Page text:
The Band Explains: Verse Metrics - 'My Name Is Dr. Hildegarde Lanstrom and I am Quite, Quite Mad'



Glasgow four-piece Verse Metrics talks to us about the concept behind their introspective single and video, 'My Name Is Dr. Hildegarde Lanstrom and I am Quite, Quite Mad'.
Combining alternative, post-rock and math rock influences, 'My Name Is Dr. Hildegarde Lanstrom and I am Quite, Quite Mad' is the powerful  first single taken from the band's new EP 'We'll Be Listening And Remembering Until We're Old And Unsteady', out now via Lonely Voyage Records.



Verse Metrics Explains:
Where was the video for 'My Name Is Dr. Hildegarde Lanstrom and I am Quite, Quite Mad' filmed?
The video was filmed in various locations in Scotland - Irvine beach, Loch Ard, Greenock, Largs, Pollock Park, The Arlington Baths Club and our own practice room in Dalmarnock.

How does the video compliment the song?
 The song is about inner struggles, about committing to challenge yourself and searching for calmness and clarity. The video was designed to reflect this without being too literal - a lot of the imagery in the lyrics is reflected in some way in the video.

Any behind the scenes stories?
For the woods scene (where I find the signpost with the EP title and main song lyric) I asked my dad if I could borrow his spade to dig a hole for the post. When I collected the spade he told me it was my grandad's spade, over 70 years old, and to take good care of it as it was obviously of sentimental value. "Don't lose it or do anything daft with it" he said. "No problem, I'll take good care of it" I reassured him.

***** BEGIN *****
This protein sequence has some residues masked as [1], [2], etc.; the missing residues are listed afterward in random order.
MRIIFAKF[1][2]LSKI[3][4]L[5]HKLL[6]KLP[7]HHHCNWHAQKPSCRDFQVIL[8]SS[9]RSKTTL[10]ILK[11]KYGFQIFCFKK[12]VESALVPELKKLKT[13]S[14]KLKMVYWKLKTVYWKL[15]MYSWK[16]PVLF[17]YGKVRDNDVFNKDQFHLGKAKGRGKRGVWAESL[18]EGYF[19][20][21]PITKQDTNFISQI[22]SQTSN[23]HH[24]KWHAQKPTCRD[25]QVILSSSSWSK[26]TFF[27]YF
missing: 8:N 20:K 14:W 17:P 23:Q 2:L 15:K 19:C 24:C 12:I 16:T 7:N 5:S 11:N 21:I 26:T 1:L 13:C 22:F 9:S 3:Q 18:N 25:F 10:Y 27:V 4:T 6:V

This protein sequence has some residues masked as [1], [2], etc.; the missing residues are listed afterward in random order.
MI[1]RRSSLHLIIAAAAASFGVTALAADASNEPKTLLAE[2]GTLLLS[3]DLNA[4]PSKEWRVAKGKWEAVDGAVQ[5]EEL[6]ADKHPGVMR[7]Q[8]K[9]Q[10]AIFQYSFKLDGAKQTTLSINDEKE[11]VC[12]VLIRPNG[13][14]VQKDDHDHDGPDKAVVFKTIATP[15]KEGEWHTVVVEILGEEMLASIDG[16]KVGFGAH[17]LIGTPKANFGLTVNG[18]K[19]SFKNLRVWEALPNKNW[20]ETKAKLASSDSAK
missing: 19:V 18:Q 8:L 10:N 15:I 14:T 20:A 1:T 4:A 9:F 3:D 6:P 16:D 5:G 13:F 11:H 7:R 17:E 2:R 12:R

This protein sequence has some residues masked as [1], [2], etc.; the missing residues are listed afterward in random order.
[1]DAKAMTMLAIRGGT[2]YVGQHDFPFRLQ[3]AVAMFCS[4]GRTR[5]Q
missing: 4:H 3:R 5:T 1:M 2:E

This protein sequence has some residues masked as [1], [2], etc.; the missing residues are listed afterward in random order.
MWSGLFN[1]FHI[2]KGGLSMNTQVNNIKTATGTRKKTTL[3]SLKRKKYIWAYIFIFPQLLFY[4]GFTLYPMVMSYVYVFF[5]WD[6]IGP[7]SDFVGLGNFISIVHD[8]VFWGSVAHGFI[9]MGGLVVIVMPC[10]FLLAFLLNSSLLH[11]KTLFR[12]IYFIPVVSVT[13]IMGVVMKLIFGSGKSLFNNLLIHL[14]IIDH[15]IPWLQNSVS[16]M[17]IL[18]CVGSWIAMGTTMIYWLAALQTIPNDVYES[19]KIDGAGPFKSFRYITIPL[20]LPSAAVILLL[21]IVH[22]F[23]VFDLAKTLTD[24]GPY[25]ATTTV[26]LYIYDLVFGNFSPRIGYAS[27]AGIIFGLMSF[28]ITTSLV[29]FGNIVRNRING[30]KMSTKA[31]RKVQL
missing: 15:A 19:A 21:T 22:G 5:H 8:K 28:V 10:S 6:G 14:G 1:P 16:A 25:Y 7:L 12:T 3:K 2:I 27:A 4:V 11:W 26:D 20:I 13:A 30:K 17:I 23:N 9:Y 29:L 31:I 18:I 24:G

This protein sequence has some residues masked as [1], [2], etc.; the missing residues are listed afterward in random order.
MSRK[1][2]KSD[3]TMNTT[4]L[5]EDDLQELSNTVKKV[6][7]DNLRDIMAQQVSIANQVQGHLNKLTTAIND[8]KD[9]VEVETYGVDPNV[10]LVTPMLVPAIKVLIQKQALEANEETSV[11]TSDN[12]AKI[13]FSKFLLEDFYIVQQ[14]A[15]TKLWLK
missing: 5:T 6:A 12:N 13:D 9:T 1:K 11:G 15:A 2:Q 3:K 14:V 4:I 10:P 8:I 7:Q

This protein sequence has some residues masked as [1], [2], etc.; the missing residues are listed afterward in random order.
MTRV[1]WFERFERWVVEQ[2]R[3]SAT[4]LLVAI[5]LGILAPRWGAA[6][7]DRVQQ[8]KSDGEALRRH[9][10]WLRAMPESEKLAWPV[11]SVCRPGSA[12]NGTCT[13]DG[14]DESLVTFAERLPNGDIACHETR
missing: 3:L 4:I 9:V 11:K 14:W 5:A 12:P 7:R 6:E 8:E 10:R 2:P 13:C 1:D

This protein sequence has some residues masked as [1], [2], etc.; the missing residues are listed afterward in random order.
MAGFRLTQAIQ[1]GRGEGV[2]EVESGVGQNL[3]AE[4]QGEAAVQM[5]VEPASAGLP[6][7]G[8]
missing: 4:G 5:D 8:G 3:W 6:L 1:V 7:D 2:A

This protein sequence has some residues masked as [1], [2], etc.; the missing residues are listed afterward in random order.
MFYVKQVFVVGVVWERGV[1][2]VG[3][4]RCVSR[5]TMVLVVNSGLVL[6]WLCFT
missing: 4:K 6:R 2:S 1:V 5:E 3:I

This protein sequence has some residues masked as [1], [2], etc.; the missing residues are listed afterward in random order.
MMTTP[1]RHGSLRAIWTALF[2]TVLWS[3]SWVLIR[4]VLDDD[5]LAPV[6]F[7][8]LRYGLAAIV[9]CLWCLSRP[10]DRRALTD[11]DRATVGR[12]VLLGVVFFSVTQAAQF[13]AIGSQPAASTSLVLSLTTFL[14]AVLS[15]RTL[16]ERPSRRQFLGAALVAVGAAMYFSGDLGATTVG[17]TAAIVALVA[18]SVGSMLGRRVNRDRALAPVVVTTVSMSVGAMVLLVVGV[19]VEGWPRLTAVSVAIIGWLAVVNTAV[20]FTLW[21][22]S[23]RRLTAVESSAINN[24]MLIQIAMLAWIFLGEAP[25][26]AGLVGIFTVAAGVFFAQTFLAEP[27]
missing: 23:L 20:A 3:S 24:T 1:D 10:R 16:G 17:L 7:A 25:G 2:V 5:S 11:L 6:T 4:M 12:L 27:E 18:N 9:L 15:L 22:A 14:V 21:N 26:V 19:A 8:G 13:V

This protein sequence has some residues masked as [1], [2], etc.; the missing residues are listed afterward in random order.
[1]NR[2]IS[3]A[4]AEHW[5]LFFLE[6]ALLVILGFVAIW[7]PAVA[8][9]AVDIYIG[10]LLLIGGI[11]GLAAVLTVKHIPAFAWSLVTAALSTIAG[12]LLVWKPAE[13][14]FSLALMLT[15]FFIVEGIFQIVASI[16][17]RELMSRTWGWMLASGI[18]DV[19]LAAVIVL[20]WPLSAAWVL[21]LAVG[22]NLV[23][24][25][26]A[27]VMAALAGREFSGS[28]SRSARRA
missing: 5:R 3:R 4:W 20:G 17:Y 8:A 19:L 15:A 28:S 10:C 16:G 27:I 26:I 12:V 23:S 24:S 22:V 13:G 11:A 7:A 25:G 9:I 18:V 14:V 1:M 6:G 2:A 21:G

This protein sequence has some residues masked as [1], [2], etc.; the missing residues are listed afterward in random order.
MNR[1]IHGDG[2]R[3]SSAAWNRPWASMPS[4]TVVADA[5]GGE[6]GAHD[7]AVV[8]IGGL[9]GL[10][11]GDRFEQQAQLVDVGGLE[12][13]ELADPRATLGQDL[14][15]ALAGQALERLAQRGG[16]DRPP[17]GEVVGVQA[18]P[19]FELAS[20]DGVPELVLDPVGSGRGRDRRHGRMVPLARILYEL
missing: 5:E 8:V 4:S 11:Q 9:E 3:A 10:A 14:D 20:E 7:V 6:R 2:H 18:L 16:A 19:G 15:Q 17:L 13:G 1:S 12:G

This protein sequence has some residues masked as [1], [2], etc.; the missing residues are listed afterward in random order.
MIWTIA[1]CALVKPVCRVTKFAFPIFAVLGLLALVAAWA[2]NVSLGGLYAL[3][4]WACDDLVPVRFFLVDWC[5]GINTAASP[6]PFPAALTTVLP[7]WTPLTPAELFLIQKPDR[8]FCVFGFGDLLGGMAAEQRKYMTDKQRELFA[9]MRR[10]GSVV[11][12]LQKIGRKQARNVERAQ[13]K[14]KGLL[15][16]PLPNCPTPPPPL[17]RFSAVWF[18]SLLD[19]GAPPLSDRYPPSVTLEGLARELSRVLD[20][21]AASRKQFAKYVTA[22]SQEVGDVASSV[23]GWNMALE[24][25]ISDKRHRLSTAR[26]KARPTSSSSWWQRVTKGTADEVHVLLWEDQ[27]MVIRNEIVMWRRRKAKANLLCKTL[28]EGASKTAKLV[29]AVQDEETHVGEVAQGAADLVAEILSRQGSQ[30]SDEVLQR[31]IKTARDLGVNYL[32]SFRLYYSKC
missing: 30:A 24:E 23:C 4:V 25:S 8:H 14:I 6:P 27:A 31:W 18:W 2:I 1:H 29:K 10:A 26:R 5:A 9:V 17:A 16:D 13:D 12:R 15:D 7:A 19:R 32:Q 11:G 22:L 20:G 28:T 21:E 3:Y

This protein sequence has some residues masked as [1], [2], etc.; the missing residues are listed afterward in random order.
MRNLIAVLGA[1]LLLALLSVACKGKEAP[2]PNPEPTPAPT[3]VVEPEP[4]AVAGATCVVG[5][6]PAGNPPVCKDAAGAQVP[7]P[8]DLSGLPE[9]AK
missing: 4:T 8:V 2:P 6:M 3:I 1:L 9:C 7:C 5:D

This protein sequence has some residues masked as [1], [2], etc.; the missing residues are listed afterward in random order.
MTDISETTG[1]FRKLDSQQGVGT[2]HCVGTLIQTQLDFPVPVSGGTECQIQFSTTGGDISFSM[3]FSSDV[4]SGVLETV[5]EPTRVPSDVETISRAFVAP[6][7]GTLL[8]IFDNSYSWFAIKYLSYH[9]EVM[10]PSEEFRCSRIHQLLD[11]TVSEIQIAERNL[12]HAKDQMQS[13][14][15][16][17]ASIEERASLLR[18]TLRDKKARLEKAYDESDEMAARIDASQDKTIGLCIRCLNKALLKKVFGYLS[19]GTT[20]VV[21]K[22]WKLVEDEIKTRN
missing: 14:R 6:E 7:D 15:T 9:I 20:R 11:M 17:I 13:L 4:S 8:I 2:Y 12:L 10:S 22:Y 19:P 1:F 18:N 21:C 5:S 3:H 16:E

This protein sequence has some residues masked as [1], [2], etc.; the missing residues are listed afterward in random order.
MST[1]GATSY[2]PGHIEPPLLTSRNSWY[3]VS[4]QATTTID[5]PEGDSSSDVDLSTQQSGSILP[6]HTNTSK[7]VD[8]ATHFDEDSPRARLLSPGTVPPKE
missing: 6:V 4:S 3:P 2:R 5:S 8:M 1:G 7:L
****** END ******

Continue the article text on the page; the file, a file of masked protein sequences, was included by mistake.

When we went arrived at the woods it was pitch black, and I could hear lots of dogs barking. Stuart (who shot the video) informed me the police dog training centre was based in the park we were in, and considering we probably shouldn't have been there at that time of night the idea of police dogs roaming about wasn't that comforting. As soon as I started digging I hit a plastic bag, and I was convinced it was going to be full of teeth and fingertips (this is Glasgow after all), so I started digging in a different spot! We got set up and shot the scenes without any police dogs finding us and headed home.

The next morning I was walking into the kitchen to make breakfast and saw the signpost leaning against the wall. I realised that although I had tied a plastic bag to the bottom of the post where it was muddy from being in the ground I didn't remember wrapping the spade in a plastic bag, although it would also have been muddy. I thought to myself I surely wouldn't have left it in the woods, but put on a very old pair of trainers and went down to the car to check anyway. Of course there was no spade, and my heart sank. Options were to tell my dad I had lost it, or go back and explain to a policeman why I was digging a hole in the woods in the dark. I drove straight over to the park and got the spade back no bother, but I did have to spend the full day at work with a suit and old trainers on.

Could you tell us about the ideas/ themes/ imagery used?
In terms of themes and imagery, the first theme that came about was shafts of light. We shot the band first, and Stuart had suggested the idea of having us swaying in and out of a shaft of light. We continued this theme with the torch and headlights, and tied this in with the searching theme of the song.

I have two favourite scenes in the video. At Loch Ard I walk across the jetty towards the lake, and across the lake there is a small boathouse/shelter. There is such an expanse between where I am and where I am looking towards, with no obvious way of getting there as the bridge/jetty stops. The second is walking into the turbulent sea at the end with the flare. The sea represents life and challenges, and me walking into it holding up a distress signal signifies meeting these challenges head on.

What is the message the video is trying to convey?
The video is trying to convey a message of calmness and persistence, of accepting and meeting challenges.

Interview feature by Karla Harris

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